The Port Authority wanted their new facility to be unique, serve as a landmark in the harbor and be easily recognizable from the water. They also expected that over the years, their needs would change and that the building would need to accommodate that, so they desired a building that was versatile and could adapt to those changes. Low maintenance was also a high priority especially given the building’s location out on the water, where it is subject to a harsh saline environment. Finally, the Port Authority also desired an intelligent building with “high tech” architecture, making use of the latest in technological innovations and energy efficient design.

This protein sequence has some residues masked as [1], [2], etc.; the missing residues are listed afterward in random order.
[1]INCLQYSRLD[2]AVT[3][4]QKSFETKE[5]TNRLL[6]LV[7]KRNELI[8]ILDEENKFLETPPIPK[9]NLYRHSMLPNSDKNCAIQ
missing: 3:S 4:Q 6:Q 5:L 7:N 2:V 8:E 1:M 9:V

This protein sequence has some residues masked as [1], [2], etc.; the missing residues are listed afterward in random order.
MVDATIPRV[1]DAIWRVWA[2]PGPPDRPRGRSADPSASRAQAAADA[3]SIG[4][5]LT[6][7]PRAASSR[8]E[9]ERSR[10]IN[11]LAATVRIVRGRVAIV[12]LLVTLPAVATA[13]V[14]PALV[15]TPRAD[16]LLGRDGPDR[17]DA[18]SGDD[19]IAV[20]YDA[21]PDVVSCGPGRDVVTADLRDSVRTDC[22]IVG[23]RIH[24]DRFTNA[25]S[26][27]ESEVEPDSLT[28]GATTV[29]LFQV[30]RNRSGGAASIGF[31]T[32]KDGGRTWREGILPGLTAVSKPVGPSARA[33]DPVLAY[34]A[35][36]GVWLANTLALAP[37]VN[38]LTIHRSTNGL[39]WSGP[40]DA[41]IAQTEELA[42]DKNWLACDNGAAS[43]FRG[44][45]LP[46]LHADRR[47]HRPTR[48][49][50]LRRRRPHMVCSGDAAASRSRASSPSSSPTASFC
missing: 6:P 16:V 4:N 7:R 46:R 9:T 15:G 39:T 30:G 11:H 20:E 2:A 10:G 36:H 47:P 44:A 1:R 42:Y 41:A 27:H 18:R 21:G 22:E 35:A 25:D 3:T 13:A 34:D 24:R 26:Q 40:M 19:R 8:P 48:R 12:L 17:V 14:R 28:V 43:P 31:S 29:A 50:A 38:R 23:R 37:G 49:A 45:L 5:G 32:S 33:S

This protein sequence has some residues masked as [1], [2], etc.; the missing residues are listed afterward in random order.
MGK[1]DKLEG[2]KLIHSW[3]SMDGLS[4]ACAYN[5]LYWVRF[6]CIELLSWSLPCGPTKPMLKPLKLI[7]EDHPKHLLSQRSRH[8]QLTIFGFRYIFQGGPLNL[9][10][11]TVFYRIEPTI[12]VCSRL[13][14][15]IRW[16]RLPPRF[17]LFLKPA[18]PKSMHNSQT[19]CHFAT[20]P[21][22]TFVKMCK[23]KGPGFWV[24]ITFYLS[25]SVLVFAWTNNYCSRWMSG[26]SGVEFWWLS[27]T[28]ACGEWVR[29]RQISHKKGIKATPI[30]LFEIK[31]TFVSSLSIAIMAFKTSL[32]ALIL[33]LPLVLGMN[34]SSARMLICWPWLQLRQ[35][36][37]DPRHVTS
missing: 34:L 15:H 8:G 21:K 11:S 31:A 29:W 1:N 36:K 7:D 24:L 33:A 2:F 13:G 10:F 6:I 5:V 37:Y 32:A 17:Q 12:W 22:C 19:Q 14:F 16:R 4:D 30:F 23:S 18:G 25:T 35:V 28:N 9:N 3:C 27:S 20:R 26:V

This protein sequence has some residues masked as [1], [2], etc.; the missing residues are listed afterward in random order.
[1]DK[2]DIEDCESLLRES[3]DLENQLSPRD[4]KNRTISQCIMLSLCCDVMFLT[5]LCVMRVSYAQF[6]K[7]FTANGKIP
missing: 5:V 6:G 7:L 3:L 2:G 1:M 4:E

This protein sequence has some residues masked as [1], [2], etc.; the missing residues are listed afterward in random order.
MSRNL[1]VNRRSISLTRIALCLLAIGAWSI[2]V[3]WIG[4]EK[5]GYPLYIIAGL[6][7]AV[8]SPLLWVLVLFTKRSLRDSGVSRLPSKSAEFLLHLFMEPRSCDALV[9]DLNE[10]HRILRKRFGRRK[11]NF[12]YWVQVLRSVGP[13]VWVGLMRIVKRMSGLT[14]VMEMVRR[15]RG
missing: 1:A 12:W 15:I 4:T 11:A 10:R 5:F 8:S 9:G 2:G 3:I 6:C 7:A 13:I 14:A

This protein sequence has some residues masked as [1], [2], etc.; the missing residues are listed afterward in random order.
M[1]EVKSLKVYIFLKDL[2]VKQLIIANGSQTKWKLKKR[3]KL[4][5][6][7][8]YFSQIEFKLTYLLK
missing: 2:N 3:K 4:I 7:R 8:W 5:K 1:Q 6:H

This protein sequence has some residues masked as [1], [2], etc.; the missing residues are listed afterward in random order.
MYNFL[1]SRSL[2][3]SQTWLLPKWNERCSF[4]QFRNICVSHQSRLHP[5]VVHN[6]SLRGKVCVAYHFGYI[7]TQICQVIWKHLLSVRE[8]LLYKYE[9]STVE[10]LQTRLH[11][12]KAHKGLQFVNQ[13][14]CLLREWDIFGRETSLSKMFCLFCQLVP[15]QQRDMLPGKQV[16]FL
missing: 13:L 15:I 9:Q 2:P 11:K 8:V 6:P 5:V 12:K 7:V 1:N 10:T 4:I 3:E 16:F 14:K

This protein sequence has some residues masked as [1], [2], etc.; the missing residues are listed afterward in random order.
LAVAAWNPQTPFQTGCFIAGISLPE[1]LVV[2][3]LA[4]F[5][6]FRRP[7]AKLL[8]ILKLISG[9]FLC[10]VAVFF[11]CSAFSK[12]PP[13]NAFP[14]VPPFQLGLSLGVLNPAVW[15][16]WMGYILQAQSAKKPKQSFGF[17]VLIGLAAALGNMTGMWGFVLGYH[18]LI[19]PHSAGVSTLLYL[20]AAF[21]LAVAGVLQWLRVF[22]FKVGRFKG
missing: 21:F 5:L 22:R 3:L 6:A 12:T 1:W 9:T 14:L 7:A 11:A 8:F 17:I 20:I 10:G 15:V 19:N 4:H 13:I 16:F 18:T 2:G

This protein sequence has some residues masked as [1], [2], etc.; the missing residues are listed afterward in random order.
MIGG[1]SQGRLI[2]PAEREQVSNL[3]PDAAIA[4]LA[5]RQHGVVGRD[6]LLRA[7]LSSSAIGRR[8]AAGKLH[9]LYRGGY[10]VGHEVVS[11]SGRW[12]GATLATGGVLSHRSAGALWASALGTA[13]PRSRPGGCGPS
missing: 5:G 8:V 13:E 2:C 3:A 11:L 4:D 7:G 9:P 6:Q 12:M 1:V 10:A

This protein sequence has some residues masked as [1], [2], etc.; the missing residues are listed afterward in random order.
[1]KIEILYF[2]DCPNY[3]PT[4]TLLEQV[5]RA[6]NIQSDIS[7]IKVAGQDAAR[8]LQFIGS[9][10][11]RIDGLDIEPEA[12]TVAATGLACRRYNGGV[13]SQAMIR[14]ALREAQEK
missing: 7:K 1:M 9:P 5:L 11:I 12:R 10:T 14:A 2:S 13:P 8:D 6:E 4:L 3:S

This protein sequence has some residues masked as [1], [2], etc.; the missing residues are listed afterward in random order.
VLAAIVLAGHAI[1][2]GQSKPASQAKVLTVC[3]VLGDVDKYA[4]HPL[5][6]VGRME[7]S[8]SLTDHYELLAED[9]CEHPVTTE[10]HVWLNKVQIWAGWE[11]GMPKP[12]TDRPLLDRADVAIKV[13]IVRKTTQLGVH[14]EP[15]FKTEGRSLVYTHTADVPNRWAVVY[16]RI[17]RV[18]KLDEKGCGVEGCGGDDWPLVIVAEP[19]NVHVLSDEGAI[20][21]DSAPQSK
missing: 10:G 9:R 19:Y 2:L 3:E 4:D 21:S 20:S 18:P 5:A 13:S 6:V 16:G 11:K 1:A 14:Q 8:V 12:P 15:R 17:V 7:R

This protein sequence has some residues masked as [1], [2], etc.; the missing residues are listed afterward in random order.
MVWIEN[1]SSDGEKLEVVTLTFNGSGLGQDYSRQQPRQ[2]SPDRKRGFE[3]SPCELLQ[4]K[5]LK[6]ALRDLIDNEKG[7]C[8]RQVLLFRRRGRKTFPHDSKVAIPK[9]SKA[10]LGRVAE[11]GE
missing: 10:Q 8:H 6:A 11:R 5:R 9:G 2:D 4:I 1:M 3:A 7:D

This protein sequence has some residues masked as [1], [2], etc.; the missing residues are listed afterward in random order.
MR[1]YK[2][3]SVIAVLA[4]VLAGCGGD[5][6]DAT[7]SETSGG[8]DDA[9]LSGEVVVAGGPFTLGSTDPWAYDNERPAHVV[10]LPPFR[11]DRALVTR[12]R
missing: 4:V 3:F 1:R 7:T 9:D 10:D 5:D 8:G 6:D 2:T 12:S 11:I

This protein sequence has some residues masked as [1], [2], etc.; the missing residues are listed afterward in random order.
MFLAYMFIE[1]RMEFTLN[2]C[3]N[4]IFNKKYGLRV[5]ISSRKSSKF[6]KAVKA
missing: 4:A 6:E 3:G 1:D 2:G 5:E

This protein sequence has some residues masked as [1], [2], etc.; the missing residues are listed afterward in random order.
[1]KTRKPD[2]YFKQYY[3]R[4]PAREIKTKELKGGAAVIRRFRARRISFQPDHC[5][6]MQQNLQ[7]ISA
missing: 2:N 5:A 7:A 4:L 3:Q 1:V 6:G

Designed to fit the site, the five-story volume (including the roof) juts out like an arrow pointing to the ocean. The ground floor is for access and storage, with the first and second levels used as office space and the third and fourth used as open decks. Aluminum slats form a screen around the two office floors, allowing for views while protecting the building from the wind and the sun. Under the rain screen is a glass surface that provides thermal and acoustic insulation. Like the double-skinned facade, the roof also has double coverage with a larger surface that bears the burden of the rain and a second that ensures waterproofing and insulation to prevent energy loss and condensation.
A dramatic exterior, natural daylighting, a strong envelope that protects the interior from the elements, and an energy efficient design all set the CCS Control Building apart. The public building was recently awarded a 2011 LEAF Award for its energy efficient and sustainable design right alongside Steven Holl’s Cite de L’Ocean et du Surf in Biarritz.
Images ©Eloy Taboada